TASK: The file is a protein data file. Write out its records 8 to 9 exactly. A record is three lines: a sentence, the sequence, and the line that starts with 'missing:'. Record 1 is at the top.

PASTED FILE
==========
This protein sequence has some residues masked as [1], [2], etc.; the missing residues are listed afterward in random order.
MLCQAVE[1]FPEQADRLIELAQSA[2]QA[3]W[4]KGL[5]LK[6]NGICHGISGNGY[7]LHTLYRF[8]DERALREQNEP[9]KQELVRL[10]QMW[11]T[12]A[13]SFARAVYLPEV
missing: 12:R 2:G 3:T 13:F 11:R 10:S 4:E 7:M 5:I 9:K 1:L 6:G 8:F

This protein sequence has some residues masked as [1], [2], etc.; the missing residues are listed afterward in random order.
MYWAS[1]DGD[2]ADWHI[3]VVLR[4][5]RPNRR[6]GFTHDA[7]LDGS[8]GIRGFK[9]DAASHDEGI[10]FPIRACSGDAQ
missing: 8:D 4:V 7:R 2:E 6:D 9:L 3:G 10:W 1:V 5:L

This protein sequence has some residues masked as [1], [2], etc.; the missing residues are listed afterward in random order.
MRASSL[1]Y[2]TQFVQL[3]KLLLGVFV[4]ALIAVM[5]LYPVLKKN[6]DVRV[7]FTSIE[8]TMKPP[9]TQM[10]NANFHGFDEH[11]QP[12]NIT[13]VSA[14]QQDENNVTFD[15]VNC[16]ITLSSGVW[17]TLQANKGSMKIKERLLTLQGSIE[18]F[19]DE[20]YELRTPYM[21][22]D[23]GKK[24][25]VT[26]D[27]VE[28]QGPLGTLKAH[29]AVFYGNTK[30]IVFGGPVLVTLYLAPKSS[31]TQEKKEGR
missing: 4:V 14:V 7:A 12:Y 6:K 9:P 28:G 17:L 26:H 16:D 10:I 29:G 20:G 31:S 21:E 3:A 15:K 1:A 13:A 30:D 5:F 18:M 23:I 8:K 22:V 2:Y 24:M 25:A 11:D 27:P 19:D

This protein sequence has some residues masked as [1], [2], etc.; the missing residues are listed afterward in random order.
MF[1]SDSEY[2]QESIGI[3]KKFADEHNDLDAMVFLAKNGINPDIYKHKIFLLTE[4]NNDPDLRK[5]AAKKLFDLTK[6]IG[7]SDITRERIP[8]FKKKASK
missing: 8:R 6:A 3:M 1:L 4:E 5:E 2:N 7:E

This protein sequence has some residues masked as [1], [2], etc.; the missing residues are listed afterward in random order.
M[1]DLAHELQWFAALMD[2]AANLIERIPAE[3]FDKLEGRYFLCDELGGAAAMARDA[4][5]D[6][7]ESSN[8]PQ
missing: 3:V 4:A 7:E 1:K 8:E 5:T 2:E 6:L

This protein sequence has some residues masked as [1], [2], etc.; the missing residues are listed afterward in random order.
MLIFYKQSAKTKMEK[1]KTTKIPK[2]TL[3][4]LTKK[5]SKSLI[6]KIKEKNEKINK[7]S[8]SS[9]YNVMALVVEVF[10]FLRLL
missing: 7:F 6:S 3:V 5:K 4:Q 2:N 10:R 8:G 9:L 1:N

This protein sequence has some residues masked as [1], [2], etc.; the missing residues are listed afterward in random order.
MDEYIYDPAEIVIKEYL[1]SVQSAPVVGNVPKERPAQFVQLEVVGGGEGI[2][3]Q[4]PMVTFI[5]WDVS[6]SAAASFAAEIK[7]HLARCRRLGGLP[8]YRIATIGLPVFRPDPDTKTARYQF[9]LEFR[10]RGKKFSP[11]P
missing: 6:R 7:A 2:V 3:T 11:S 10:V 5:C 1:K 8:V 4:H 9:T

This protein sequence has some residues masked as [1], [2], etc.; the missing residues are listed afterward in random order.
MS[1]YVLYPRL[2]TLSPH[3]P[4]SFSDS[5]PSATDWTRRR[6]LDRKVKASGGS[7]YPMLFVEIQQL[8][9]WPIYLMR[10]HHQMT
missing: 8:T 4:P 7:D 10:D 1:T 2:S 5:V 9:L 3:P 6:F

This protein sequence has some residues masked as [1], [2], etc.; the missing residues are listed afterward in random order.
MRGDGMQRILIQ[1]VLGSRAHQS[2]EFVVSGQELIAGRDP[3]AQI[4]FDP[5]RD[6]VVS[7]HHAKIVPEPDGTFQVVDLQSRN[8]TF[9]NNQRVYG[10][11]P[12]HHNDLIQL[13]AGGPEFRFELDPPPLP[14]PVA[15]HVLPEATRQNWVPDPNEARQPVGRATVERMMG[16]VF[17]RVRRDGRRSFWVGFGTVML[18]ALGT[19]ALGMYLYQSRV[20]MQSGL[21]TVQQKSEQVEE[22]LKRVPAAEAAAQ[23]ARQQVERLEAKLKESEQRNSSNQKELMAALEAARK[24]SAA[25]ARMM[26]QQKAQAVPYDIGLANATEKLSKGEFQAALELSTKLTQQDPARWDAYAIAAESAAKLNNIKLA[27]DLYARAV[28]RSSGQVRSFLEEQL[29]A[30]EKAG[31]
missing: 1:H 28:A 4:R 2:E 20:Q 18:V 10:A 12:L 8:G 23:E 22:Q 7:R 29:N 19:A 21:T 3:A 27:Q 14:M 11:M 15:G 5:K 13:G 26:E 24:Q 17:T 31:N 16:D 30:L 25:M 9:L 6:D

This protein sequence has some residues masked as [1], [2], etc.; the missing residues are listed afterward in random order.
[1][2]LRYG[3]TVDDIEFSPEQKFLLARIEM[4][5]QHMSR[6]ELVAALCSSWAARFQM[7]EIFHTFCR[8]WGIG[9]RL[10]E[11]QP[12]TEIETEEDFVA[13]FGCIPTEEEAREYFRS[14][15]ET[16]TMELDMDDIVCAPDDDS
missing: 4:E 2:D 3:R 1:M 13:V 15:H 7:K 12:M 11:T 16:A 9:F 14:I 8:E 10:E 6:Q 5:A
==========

This protein sequence has some residues masked as [1], [2], etc.; the missing residues are listed afterward in random order.
MS[1]YVLYPRL[2]TLSPH[3]P[4]SFSDS[5]PSATDWTRRR[6]LDRKVKASGGS[7]YPMLFVEIQQL[8][9]WPIYLMR[10]HHQMT
missing: 8:T 4:P 7:D 10:D 1:T 2:S 5:V 9:L 3:P 6:F

This protein sequence has some residues masked as [1], [2], etc.; the missing residues are listed afterward in random order.
MRGDGMQRILIQ[1]VLGSRAHQS[2]EFVVSGQELIAGRDP[3]AQI[4]FDP[5]RD[6]VVS[7]HHAKIVPEPDGTFQVVDLQSRN[8]TF[9]NNQRVYG[10][11]P[12]HHNDLIQL[13]AGGPEFRFELDPPPLP[14]PVA[15]HVLPEATRQNWVPDPNEARQPVGRATVERMMG[16]VF[17]RVRRDGRRSFWVGFGTVML[18]ALGT[19]ALGMYLYQSRV[20]MQSGL[21]TVQQKSEQVEE[22]LKRVPAAEAAAQ[23]ARQQVERLEAKLKESEQRNSSNQKELMAALEAARK[24]SAA[25]ARMM[26]QQKAQAVPYDIGLANATEKLSKGEFQAALELSTKLTQQDPARWDAYAIAAESAAKLNNIKLA[27]DLYARAV[28]RSSGQVRSFLEEQL[29]A[30]EKAG[31]
missing: 1:H 28:A 4:R 2:E 20:Q 18:V 10:A 12:L 8:G 23:E 22:Q 7:R 29:N 19:A 21:T 3:A 27:Q 14:M 11:M 15:G 5:K 13:G 26:E 24:Q 17:T 31:N 16:D 30:L 25:M 9:L 6:D